Gold

Re: What's inside a Prism Dream AD-2 converter
« Reply #10 on: January 04, 2019, 07:23:54 PM »
The real time SRC is also one of the best sounding SRC’s there is. It took others a long time to catch up.

boji

Re: What's inside a Prism Dream AD-2 converter
« Reply #11 on: January 05, 2019, 03:31:15 AM »
Quote
All right, but I've only got a cell phone foto:

I was mostly joking, but thank you! 

JohnRoberts

Re: What's inside a Prism Dream AD-2 converter
« Reply #12 on: January 06, 2019, 10:29:00 AM »
The mystery may not be revealed by visual inspection. The good performance is probably a combination of good hardware "and" good software, to slice and dice and post process the oversampled data, and/or multiple conversion data streams.

There is a tendency to think conversions are fully characterized by the codec or chip set used, but execution of that design still matters.

JR
John Roberts
http://circularscience.com
Tune it, or don't play it...

living sounds

Re: What's inside a Prism Dream AD-2 converter
« Reply #13 on: January 06, 2019, 10:59:34 AM »
The mystery may not be revealed by visual inspection. The good performance is probably a combination of good hardware "and" good software, to slice and dice and post process the oversampled data, and/or multiple conversion data streams.

There is a tendency to think conversions are fully characterized by the codec or chip set used, but execution of that design still matters.

JR

The SNR is really uncanny. The evaluation boards of current chips don't get close. Maybe there are multiple gain stages combined or something along these lines.

As for distortion, here is an example of someone reducing THD in a DAC by pre-processing the signal:

https://www.diyaudio.com/forums/equipment-and-tools/328871-digital-distortion-compensation-measurement-setup-2.html#post5584029

Don't know if this would work for program material, but it's interesting.

JohnRoberts

Re: What's inside a Prism Dream AD-2 converter
« Reply #14 on: January 06, 2019, 11:15:33 AM »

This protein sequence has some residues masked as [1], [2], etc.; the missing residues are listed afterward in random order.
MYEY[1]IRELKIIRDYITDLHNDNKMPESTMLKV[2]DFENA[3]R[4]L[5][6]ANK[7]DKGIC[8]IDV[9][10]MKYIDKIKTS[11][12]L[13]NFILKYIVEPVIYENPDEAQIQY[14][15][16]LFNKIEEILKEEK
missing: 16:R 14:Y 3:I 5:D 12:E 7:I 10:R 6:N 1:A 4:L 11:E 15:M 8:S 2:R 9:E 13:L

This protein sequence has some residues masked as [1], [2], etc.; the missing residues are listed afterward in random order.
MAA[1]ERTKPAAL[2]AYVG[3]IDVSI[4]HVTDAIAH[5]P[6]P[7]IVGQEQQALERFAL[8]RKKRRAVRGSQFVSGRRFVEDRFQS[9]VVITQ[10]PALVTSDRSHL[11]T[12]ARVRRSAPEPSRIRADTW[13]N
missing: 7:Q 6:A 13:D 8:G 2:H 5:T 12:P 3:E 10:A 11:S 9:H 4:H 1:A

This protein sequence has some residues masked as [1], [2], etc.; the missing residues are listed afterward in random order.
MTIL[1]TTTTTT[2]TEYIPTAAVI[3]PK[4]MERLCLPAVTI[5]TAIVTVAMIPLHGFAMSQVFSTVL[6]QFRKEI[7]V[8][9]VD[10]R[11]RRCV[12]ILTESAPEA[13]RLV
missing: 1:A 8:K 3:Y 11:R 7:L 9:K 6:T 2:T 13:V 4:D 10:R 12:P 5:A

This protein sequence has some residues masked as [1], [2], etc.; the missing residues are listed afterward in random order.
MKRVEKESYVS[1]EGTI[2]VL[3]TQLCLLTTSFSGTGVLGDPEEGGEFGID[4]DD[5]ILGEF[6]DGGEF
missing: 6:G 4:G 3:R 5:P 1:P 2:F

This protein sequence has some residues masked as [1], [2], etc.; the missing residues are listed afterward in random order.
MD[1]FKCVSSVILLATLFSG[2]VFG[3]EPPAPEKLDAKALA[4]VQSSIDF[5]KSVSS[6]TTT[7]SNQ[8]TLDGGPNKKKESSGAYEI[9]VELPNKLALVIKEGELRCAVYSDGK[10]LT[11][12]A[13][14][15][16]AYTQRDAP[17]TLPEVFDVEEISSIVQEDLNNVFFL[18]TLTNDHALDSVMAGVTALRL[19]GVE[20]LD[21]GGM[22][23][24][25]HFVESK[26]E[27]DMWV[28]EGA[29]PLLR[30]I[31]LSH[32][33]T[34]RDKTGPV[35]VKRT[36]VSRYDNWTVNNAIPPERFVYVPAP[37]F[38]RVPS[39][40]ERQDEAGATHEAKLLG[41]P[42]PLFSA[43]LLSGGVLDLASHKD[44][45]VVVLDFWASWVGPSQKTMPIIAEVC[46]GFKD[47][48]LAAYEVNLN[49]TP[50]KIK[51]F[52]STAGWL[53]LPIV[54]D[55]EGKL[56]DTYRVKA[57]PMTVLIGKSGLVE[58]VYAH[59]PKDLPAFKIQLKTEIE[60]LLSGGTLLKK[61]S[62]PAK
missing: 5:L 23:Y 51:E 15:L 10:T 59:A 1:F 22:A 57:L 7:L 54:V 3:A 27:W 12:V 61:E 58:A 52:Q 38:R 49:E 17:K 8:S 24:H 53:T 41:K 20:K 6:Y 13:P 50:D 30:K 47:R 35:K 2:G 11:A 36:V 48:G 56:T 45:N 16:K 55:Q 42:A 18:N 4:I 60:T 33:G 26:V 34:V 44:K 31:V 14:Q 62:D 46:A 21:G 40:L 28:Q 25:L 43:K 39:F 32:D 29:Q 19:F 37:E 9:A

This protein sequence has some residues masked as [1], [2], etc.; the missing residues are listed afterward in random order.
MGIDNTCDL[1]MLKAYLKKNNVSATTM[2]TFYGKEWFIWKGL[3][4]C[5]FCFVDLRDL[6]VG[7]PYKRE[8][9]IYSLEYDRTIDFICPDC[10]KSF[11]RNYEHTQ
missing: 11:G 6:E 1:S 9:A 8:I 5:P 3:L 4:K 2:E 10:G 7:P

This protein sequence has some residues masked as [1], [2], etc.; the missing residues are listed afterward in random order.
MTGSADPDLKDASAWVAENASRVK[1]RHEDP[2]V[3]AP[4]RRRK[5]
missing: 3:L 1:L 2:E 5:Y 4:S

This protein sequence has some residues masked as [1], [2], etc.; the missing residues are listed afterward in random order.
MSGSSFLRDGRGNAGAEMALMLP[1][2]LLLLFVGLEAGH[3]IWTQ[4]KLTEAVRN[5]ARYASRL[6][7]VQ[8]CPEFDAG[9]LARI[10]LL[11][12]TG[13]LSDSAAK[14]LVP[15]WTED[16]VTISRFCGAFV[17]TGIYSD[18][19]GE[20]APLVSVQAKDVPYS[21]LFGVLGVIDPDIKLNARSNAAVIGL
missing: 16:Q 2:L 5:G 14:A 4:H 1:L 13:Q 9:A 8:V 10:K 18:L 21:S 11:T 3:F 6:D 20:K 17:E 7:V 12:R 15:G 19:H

The SNR is really uncanny. The evaluation boards of current chips don't get close. Maybe there are multiple gain stages combined or something along these lines.
Not sure how extra gain stages could help, but poor gain stage execution could hurt.

In over sampled conversions noise shaping can shift wide band noise energy out of the <20kHz bandwidth. I don't know what/if the trade-offs are from gaming this (shifting in band noise away too?). Caveat this is just a WAG. 
Quote
As for distortion, here is an example of someone reducing THD in a DAC by pre-processing the signal:

https://www.diyaudio.com/forums/equipment-and-tools/328871-digital-distortion-compensation-measurement-setup-2.html#post5584029

Don't know if this would work for program material, but it's interesting.
Pre-distortion is relatively old technology for correcting known nonlinearities. I am not sure how this applies to digital conversions. (I followed the link but did not find that specific discussion) 

The actual distortion from better modern conversion technology seems acceptably low. Since distortion is often measured as THD+N, it seems like noise floor matters.


JR
John Roberts
http://circularscience.com
Tune it, or don't play it...

living sounds

Re: What's inside a Prism Dream AD-2 converter
« Reply #15 on: January 06, 2019, 11:48:19 AM »
Not sure how extra gain stages could help, but poor gain stage execution could hurt.